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George Perkins Marsh (1801-1882) was the first to reveal the menace of environmental misuse, to explain its causes, and to prescribe reforms.David Lowenthal here offers fresh insights, from new sources, into Marsh's career and shows his relevance today, in a book which has its roots in but wholly supersedes Lowenthal's earlier biography George Perkins Marsh: Versatile Vermonter (1958). Marsh's devotion to the repair of nature, to the concerns of working people, to women's rights, and to historical stewardship resonate more than ever. His Vermont birthplace is now a national park chronicling American conservation, and the crusade he launched is now global.Marsh's seminal book "Man and Nature" is famed for its ecological acumen. The clue to its inception lies in Marsh's many-sided engagement in the life of his time. The broadest scholar of his day, he was an acclaimed linguist, lawyer, congressman, and renowned diplomat who served 25 years as U.S. envoy to Turkey and to Italy. He helped found and guide the Smithsonian Institution, shaped the Washington Monument, penned potent tracts on fisheries and on irrigation, spearheaded public science, art, and architecture. He wrote on camels and corporate corruption, Icelandic grammar and Alpine glaciers. His pungent and provocative letters illuminate life on both sides of the Atlantic.Like Darwin's "Origin of Species", Marsh's "Man and Nature" marked the inception of a truly modern way of looking at the world, of taking care lest we irreversibly degrade the fabric of humanised nature we are bound to manage. Marsh's ominous warnings inspired reforestation, watershed management, soil conservation, and nature protection in his day and ours. David Lowenthal is professor emeritus of geography at University College London. His books include "The Past Is a Foreign Country", "West Indian Societies", and "The Heritage Crusade" and the "Spoils of History".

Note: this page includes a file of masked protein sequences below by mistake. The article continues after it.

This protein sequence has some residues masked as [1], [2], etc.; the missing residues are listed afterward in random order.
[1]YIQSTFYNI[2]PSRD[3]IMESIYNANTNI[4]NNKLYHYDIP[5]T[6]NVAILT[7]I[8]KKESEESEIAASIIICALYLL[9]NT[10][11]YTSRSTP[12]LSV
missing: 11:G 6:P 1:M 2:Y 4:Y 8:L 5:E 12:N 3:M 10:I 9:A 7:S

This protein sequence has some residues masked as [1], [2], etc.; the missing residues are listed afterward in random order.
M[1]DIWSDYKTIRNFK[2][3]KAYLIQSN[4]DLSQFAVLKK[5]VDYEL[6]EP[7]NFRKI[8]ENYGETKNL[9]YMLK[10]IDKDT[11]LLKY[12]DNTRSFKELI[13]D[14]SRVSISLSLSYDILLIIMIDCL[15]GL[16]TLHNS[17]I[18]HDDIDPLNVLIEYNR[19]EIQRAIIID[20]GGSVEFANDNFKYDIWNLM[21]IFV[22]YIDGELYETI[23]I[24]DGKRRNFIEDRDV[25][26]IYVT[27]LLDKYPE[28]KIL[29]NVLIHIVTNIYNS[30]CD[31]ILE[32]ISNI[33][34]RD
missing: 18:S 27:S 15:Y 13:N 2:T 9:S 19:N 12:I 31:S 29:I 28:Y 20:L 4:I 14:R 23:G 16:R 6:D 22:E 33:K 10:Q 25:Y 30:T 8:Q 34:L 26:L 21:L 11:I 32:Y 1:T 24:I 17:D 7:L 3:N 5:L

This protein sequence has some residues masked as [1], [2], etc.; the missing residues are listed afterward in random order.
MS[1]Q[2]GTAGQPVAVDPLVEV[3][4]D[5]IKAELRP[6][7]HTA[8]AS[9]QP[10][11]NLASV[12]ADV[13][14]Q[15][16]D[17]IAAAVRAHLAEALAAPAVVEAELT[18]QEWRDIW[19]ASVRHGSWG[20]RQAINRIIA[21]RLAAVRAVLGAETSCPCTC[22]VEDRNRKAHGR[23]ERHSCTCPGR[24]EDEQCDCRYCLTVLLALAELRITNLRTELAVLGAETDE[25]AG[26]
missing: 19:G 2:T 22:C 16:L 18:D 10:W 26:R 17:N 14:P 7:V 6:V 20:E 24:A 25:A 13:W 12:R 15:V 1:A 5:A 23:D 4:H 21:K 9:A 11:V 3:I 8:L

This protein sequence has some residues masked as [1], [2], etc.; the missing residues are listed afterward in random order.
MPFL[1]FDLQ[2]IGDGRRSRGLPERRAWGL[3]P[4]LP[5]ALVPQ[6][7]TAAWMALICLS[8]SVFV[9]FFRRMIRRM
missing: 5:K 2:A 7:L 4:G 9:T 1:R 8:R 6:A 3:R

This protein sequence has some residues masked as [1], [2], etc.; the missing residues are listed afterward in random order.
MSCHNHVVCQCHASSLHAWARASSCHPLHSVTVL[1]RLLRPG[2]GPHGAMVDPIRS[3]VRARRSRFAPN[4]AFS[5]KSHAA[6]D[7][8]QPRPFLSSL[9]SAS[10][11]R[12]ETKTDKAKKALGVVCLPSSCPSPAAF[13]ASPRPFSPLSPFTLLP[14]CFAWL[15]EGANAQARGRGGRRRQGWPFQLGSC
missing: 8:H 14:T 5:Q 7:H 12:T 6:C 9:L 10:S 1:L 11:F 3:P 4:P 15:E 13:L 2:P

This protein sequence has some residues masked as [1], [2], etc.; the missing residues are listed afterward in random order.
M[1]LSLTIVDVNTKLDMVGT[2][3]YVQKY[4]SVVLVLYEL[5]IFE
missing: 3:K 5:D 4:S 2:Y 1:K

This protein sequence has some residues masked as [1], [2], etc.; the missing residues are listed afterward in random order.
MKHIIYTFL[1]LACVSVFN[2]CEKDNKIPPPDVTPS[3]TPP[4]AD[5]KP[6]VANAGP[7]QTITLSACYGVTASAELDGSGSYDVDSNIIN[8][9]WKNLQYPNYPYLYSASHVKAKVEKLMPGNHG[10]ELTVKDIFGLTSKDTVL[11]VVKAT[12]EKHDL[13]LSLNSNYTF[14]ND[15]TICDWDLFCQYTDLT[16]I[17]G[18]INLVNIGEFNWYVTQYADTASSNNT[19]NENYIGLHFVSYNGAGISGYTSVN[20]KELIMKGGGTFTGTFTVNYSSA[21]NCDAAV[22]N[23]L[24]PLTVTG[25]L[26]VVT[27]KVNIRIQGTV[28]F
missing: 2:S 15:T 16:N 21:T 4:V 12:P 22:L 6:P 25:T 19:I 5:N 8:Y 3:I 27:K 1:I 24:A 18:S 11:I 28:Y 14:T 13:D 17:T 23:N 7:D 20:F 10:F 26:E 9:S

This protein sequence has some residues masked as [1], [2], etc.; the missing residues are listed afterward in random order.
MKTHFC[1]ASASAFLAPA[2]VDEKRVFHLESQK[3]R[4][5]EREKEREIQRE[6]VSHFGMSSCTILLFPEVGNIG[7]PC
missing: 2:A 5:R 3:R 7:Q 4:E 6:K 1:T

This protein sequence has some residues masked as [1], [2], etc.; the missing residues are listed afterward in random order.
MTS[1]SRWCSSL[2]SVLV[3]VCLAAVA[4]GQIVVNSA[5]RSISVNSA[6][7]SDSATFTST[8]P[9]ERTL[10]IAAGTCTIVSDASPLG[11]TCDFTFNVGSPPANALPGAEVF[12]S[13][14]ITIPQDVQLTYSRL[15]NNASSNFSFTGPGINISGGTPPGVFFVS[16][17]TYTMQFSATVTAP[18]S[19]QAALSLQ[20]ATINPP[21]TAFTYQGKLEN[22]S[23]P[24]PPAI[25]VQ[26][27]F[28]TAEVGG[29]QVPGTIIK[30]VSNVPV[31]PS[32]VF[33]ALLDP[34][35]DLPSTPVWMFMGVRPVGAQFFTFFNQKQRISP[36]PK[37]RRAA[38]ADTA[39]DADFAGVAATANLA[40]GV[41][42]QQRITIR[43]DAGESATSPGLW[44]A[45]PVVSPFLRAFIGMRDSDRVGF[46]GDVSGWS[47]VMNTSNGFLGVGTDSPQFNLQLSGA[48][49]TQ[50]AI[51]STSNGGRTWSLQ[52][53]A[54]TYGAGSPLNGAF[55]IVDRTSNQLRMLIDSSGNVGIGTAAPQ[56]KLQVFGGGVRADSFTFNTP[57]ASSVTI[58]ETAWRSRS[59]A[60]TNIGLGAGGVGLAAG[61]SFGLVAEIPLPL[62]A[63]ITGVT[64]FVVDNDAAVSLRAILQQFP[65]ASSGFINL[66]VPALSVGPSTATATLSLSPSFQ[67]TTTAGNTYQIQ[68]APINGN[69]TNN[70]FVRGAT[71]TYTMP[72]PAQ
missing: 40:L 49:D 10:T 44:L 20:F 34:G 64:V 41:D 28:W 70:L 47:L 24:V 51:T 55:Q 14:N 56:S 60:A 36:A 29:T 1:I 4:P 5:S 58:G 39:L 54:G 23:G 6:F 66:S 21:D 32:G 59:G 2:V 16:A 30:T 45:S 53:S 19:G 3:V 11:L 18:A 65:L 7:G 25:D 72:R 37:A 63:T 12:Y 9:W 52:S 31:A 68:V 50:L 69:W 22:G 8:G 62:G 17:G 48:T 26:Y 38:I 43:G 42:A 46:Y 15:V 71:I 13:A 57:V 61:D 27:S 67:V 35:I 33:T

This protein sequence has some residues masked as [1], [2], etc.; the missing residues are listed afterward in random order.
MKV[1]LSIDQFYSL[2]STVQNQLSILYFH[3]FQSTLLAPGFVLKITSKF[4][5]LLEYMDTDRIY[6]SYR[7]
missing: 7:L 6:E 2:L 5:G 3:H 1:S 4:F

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David Lowenthal is professor emeritus of geography at University College London. His books include The Past Is a Foreign Country, West Indian Societies, and The Heritage Crusade and the Spoils of History.From Library Journal:
New biographical expectations, new historical and environmental insights, and the availability of new primary sources inspired Lowenthal (professor emeritus of geography, University Coll., London) to revise his 1958 biography of George Perkins Marsh. A lawyer, farmer, manufacturer, congressman, diplomat, scholar, linguist, and pioneer conservationist, Marsh is best known for Man and Nature, first published in 1864. A lifetime of study and keen observation helped him understand the impact of humans on the environment and the resulting social, economic, and political ramifications. Considerable history is included in this biography, which ranges from antebellum America, the Civil War, and Reconstruction to Turkey, the Middle East, and the story of Italian unification; Marsh witnessed them all. Marsh was a product of Puritan New England, with all the attendant class prejudices, but as Lowenthal demonstrates, he had a modern, holistic world view as well. Recommended for all libraries, especially those with environmental collections.DPatricia Ann Owens, Wabash Valley Coll., Mt. Carmel, IL
Copyright 2000 Reed Business Information, Inc.
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Book Description Univ of Washington Pr, 2000. Hardcover. Condition: New. Never used!. Seller Inventory # P110295979429
Book Description Univ of Washington Pr. Hardcover. Condition: New. 0295979429 This is a hardcover book with dust jacket. Seller Inventory # 244.WS1
Book Description Univ of Washington Pr, 2000. Condition: New. book. Seller Inventory # M0295979429
Book Description Condition: New. New. Seller Inventory # S-0295979429